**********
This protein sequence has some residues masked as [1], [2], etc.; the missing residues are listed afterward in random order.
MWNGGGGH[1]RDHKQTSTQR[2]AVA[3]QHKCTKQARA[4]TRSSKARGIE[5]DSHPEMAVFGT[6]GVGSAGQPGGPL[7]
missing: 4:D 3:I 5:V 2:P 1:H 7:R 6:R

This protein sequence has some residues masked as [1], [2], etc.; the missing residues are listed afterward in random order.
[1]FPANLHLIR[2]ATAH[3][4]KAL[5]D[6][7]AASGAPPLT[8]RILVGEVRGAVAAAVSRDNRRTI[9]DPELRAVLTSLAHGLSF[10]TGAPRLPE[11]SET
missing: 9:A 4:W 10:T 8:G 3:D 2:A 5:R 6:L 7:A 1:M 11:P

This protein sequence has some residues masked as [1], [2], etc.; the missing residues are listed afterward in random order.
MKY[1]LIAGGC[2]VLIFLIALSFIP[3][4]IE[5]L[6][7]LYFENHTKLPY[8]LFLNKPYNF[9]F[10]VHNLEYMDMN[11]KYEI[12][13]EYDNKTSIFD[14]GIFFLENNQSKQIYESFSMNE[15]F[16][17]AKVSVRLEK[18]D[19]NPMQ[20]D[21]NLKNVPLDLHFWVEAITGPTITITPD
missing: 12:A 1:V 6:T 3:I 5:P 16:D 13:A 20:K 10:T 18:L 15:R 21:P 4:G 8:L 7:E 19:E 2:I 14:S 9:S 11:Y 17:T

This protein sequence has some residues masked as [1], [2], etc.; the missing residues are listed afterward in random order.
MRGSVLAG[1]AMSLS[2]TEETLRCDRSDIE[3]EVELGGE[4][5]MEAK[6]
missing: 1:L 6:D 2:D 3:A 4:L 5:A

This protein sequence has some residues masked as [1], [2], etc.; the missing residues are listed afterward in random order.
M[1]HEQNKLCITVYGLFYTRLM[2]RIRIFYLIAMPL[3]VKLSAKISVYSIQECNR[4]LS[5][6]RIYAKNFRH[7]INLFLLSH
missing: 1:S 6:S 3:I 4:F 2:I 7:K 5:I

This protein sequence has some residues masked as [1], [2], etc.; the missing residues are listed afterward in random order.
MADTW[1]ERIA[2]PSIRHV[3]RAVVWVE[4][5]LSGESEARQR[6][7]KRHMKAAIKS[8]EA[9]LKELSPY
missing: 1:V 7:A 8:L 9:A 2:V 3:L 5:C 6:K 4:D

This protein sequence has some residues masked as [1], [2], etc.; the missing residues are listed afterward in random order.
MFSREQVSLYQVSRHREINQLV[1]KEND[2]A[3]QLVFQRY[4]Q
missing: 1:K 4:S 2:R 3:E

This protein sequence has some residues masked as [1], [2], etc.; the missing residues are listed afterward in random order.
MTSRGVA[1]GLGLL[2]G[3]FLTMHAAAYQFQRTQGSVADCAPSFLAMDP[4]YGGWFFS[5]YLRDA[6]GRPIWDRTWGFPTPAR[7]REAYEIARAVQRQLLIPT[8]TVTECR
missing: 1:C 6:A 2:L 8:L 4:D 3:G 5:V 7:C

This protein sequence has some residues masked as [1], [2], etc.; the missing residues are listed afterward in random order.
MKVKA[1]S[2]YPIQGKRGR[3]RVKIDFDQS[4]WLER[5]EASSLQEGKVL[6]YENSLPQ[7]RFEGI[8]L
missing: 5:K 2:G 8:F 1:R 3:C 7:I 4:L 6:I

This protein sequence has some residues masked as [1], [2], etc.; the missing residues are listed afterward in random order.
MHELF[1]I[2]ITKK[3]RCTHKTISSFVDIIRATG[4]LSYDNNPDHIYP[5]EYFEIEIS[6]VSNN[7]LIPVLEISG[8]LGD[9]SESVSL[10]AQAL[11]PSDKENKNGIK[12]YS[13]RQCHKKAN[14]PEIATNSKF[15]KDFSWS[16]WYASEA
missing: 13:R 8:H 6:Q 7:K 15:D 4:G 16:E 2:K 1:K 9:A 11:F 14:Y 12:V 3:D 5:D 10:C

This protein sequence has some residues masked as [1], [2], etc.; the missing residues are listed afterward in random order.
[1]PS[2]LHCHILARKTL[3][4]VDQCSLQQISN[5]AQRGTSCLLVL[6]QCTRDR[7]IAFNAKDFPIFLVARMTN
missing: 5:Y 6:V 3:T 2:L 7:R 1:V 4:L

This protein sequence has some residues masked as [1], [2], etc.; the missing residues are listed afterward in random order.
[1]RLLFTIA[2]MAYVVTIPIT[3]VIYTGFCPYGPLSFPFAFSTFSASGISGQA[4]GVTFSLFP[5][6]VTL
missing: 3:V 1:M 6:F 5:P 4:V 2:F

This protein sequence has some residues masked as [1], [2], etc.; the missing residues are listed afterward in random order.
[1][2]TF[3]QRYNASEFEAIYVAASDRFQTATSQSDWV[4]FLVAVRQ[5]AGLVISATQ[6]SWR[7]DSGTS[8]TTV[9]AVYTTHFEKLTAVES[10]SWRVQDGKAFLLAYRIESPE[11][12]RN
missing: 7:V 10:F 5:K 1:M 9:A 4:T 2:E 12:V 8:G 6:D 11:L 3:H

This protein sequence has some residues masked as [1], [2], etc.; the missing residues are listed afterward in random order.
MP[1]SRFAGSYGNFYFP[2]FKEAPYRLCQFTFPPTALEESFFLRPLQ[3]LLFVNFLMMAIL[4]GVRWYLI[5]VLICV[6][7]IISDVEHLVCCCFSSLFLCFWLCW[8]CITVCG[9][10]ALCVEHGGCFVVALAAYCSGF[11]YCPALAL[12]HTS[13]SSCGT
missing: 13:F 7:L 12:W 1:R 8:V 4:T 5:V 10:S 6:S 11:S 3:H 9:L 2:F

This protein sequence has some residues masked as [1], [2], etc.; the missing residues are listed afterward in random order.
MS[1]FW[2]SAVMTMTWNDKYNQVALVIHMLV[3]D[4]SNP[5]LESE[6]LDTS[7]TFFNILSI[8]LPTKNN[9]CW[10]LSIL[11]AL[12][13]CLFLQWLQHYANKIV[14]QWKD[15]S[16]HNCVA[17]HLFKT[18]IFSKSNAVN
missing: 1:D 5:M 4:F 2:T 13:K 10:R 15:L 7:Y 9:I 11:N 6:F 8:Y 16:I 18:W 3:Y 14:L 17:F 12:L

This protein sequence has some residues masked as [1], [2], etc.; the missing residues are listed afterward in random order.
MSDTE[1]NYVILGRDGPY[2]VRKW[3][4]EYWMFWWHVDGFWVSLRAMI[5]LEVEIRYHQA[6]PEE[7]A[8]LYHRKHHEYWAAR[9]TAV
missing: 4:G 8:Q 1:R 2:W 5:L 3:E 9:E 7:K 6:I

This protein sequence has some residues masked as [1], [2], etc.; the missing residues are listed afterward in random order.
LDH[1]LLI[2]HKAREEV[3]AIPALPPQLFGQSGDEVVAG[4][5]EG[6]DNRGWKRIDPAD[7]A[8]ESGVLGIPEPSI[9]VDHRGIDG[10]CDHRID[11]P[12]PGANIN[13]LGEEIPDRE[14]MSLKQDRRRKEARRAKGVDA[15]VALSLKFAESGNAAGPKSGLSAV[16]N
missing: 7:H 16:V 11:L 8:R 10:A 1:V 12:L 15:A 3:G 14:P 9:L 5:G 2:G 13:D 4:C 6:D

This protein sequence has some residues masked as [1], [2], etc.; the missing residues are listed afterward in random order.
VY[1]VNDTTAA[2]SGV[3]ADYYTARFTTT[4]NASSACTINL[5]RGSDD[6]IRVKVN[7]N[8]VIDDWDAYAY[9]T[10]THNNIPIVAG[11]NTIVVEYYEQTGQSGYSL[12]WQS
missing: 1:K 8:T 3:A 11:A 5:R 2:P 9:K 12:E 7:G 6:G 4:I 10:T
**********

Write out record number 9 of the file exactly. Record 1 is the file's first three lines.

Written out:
This protein sequence has some residues masked as [1], [2], etc.; the missing residues are listed afterward in random order.
MKVKA[1]S[2]YPIQGKRGR[3]RVKIDFDQS[4]WLER[5]EASSLQEGKVL[6]YENSLPQ[7]RFEGI[8]L
missing: 5:K 2:G 8:F 1:R 3:C 7:I 4:L 6:I